Peterborough, Lock 20 to Peterborough, Lock 21
Days on cruise: 98
Distance traveled today: 1 mile
Travel time: 1 hour
Locks today: 2
Total trip odometer: 2,227 statute miles
Our overnight spot on the lock wall at the bottom of Lock 20, below.
After a quiet night adjacent to a pretty park, as all Trent-Severn Waterway locks seem to be, we unloaded the bicycles for the first time in a while. We were on a mission today and had too many kilometers to cover to do it on foot. The pretty, young, female lockmaster at lock 20 (not to sound sexist or anything, but this is in stark contrast to 98% of the lock masters in New York who were all, save one, male, and older than Cathryn) gave us the overview of Peterborough, including how to find the nearest Rogers Wireless store.
Test question: How do you identify a Looper? They always have a West Marine crate on back of their bike!
A week ago we thought we’d made headway in acquiring Canadian internet equipment and service, but a week later, alas, no further word telling us our credit check and service activation were complete. So we rode our bikes to the Mall eight kilometers away and were told by the Rogers Wireless store manager there that our set-up had been handled incorrectly, and of course we could get our Mi-fi hotspot device activated in the next few minutes! We were skeptical.
Keslynn called the credit check/activation office, handed the phone to us, we provided Bob’s passport number, Keslynn confirmed the passport photo really did look like Bob, and voila . . . . our hotspot mi-fi device was turned on! We sat in the mall for 15 minutes to ensure it really worked with our iPads we’d brought along, then rode back to town, happy to again be connected to 21st century technology, which we’ve sorely missed for the past week. Now we plan to use Skype for outgoing phone calls, text messages on our U.S. cell phones, and email as usual. It appears we won’t have service coverage everywhere while in Canada, but about 80-85% of the water we’ll travel shows on their map as having coverage, so we’ll hope that turns out to be true.
Next stop: a bicycle shop to get a repair of Cathryn’s rear brake and a clunky sound when shifting gears. It turns out salt water isn’t good for bicycles. Duh! We stored our bikes on the bow of the boat the first two weeks of our Loop in Florida, discovered waves regularly break over the bow, and thus onto the bicycles, so moved them into the guest room where they live except when we have guests. Thirty dollars and 20 minutes later, we left with the bike operating like new again!
Lunch was at a local pub with both a brewery and great food on site, with open air tables right on the busy town street lined with shops, restaurants, galleries and hanging flower baskets. Nice!
Tomorrow’s plan was to travel through Lock 21, a hydraulic lift lock unlike anything we’ve ever seen before. So we rode our bikes up to this lock to take a look and see how it works. While there, we were told by the lockmaster it would be ok for us to spend the night on the wall at the top of the lock, something we’d previously been told was not allowed. We immediately began discussing the idea of making the move today rather than wait until tomorrow, as it was only 3:00.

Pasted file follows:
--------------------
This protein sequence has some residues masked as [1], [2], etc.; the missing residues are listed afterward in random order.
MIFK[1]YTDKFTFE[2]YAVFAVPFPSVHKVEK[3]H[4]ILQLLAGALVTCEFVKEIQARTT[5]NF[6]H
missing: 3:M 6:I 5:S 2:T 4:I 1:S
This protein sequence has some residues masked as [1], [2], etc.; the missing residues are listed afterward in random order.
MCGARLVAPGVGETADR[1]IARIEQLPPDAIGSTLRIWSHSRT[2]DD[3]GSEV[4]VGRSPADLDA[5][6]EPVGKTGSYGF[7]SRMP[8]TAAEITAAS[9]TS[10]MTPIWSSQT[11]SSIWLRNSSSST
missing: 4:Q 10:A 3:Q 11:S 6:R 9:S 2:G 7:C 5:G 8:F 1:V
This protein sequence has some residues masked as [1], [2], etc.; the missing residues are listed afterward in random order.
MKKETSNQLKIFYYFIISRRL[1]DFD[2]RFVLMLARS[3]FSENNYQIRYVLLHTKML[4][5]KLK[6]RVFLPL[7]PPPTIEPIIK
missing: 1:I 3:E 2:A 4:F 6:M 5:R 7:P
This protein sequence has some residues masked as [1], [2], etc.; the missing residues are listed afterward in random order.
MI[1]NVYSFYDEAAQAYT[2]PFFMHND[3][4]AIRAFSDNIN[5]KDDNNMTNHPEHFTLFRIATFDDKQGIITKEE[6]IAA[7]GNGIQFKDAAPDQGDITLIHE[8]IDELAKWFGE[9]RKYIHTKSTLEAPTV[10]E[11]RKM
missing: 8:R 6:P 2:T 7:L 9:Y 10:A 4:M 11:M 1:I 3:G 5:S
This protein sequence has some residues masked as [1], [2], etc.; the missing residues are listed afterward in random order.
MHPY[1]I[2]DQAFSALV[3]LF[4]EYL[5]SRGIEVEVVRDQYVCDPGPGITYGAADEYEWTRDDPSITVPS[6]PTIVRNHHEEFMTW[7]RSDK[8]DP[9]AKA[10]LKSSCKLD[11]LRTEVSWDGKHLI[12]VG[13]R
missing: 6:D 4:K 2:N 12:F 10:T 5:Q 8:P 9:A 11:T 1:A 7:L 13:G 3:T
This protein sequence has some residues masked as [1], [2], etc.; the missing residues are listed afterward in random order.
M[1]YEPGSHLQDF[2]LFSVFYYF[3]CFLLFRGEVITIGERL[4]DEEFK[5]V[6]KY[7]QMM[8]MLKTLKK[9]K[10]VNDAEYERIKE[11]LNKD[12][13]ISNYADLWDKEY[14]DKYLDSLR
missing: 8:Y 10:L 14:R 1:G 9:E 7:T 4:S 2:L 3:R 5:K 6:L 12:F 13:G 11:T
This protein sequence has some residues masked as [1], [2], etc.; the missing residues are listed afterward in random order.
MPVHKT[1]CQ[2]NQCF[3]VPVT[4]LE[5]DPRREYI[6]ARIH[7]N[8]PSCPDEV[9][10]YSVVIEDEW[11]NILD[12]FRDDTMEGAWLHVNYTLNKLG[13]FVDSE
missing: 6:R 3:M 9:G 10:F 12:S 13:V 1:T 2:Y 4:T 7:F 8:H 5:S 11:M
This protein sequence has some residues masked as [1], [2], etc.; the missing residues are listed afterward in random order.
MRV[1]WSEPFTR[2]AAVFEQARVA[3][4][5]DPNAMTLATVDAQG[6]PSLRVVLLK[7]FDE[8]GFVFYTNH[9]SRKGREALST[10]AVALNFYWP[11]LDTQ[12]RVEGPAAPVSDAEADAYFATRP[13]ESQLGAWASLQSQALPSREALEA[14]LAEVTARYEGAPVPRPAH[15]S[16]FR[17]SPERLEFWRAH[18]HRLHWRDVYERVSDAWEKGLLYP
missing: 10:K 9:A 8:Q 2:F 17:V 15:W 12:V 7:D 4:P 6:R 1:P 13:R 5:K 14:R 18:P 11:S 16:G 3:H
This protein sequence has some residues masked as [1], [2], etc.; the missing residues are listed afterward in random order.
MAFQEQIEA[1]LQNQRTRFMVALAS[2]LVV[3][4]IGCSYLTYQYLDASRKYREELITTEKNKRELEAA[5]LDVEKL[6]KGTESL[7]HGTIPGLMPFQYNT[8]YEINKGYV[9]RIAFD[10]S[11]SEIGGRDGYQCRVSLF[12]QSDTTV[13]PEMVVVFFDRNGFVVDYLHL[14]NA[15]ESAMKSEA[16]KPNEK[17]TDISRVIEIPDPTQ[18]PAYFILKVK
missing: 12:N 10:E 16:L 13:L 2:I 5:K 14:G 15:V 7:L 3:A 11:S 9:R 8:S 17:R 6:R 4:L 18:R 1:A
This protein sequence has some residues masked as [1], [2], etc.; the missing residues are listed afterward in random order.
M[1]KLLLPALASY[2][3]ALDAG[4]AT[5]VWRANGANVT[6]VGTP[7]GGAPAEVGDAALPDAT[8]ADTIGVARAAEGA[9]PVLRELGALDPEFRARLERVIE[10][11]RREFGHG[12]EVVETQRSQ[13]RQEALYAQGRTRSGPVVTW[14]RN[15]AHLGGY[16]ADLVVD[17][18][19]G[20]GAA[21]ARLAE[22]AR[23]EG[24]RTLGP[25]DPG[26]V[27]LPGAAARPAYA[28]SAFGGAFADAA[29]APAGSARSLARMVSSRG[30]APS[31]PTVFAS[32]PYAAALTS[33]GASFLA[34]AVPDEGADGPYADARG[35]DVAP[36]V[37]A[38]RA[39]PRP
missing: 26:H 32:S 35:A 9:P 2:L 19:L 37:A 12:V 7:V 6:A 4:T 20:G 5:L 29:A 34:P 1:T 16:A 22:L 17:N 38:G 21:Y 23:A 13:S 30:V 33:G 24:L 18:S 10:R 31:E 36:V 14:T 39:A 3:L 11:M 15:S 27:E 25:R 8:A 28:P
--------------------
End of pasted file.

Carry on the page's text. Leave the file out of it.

We overheard a Canadian family express disappointment that no boats were going through the lock so they could see how it works. On a whim, we told them we were considering making the move now, and if they wanted to walk back to Lock 20 with us, board our boat, and travel the kilometer to Lock 21, they could ride up the hydraulic lift lock with us. They were thrilled and jumped at the chance. So Dave, Karen, Tyler (age 8) and Justin (age 6) joined us on the boat. We fitted both of the boys with life vests and took off.
The Peterborough Hydraulic Lift Lock is one of only 8 ever built in the world, and one of only 4 still operational. Built between 1896 and 1904 from unreinforced concrete and steel, almost all its’ components are original. We understand it is subject to rigorous, regular inspections.
The hydraulic lift lock raises and lowers boats inside two water-filled steel “pans”, each 8 feet deep, 140 feet long and holding 228,000 gallons of water weighing 1,700 tons. Each one rises 65 feet when operated. The two “pans” are counter-balanced, with one at the top, one at the bottom, and the shifting of the two initiated by adding 1 foot of water to the chamber at the top, which forces it to travel downward and the other chamber to move upward.
With our family of guests on board, Cathryn drove the boat, and Bob and Dave handled the lines, as it was so windy the boat was getting blown around, so their strength was helpful in keeping the boat under control. Tyler and Justin were interested in every detail, and Karen took lots of photos (many of which are posted here) to document the experience. It was a little weird or creepy to be sitting in a pan of water 50 feet and higher up in the air, looking down over the edge to the water below! We were all laughing, craning our necks to see each detail, and exclaiming about what an extraordinary experience this was.
Quickly we reached the top, the gate holding the water in place dropped down, and out we drove to tie up to the lock wall just beyond the hydraulic pans. What a thrilling ride! We enjoyed sharing the experience with a family of interested enthusiasts, and it was fun having kids on board for the first time on our Loop, if briefly.
We ended the day by walking back to the visitors center which tells the story of the lock’s construction, complete with photos and explanations of how it came to be. Amazing!
Here we are, parked on the lock wall at the end of another wonderful day on the Loop.